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Low LSAT Addendum?

JMC2433JMC2433 Posts: 8Registered User New Member
edited November 2012 in Law School
Should I write an addendum for my low LSAT score? I only took the test once in October. I can't retake the test--I work about 60 hours a week, and have signed a contract agreeing not to have any other responsibilities for six months (until February), so I couldn't study much before, and can't put much more time in. This job was a huge resume builder and I didn't want to pass it up. I have a high GPA, and very strong softs. Should I write an addendum to explain why my score is low, and that I can't retake the test? Would telling them this give the impression that I'm undisciplined?
Post edited by JMC2433 on

Replies to: Low LSAT Addendum?

  • bluebayoubluebayou Posts: 21,324Registered User Senior Member
    Should I write an addendum to explain why my score is low, and that I can't retake the test?

    Not worth your time (because they just won't care.) The LSAT is a sorting mechanism, plain and simple.

    btw: you could retake in 6+ months, such as June, right?
  • JMC2433JMC2433 Posts: 8Registered User New Member
    But will it hurt?

    Others have any input?
  • sybbie719sybbie719 Posts: 16,722Super Moderator Senior Member
    IF you have a low score, you need to study and retake. Writing an addendum is not going to help your cause one bit. It is just this plain and simple. Take a prep class, wait and apply next cycle if you must
  • AxelrodAxelrod Posts: 663Registered User Member
    Why do you think that you scored low ?
  • jonrijonri Posts: 5,207Registered User Senior Member
    Unless you found out you had a cancerous tumor 45 minutes before the LSAT, don't bother.
  • JMC2433JMC2433 Posts: 8Registered User New Member
    Everyone seems to think that I shouldn't bother. But what I'm curious to know now is will it hurt to write one? Will it give the impressions that I make excuses instead of attempting to improve?

    @Axelrod, I already got the score back. It's not as high as I wanted it to be.
  • sybbie719sybbie719 Posts: 16,722Super Moderator Senior Member
    Will it give the impressions that I make excuses instead of attempting to improve?

    YES, this is exactly the impression it will make. IF you are serious about attending law school, sit it out, study and retake. Being a high gpa/low lsat splitter is not going to help your cause.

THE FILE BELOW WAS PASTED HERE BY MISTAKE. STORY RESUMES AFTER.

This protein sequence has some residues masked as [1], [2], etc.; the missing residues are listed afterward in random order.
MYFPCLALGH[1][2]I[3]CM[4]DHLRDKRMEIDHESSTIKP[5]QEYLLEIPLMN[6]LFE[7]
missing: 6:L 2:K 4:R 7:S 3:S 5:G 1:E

• bluebayoubluebayou Posts: 21,324Registered User Senior Member
    But will it hurt?

    What could you possibly say other than you were not ready? OTOH, if your mom just called to say that she was in a serious car accident....that might be a good excuse, but then adcoms would wonder why you showed up at the testing center as opposed to going to the hospital.

    Any addendum is lose-lose.
    It's not as high as I wanted it to be.

    Other than those that score a 180, every other tester that day had the exact same thought. And an adcom would think your story/excuse is that special?
  • NeonzeusNeonzeus Posts: 1,234Registered User Senior Member
    My kid wrote an Addendum to his application, to address something he felt he needed to explain. Who knows if it helped or hurt. The LSAT/GPA predictors like lawschoolnumbers were on target either way. He did make it onto the wait list on a few schools that would have been slight reaches so maybe it made a marginal differences.

    However, the Addendum should include something pretty strong as bluebayou suggests. Excuses for taking the test even though you weren't prepared for it (or for chosing not to retake because of other choices) may not be particularly persuasive. The reaction might be negative, instead of the positive that you hope for.

    As others have suggested, this might be a situation in which you defer retaking the LSAT for a year until you can give it the time it needs. Otherwise your current score is going to affect your admissions no matter what you do.
  • NeonzeusNeonzeus Posts: 1,234Registered User Senior Member
    Just a note, my kid's Addendum was on GPA (a bad semester) not LSAT. He did re-take his LSAT and went up 3-4 points. That increase put him into the LSAT and GPA range of a different level of law schools. Two of his friends retook the exam, and ended up with lower scores even after studying.

    You would need to research the schools where you were applying to determine how they would look at scores if you decide to wait a year and re-take. Some schools will average the scores, and some schools will take your highest LSAT. Either way, your first LSAT score is going to be on your record.

    The point that people are making is that law school admissions tend to be all about the numbers. Schools are protective of their numbers and want them to increase, not decrease. I recall reading one law school admissions book when my kid was considering law school, which said that if your scores aren't high enough, they probably wouldn't be referred to an admissions committee where an Addendum would be read.
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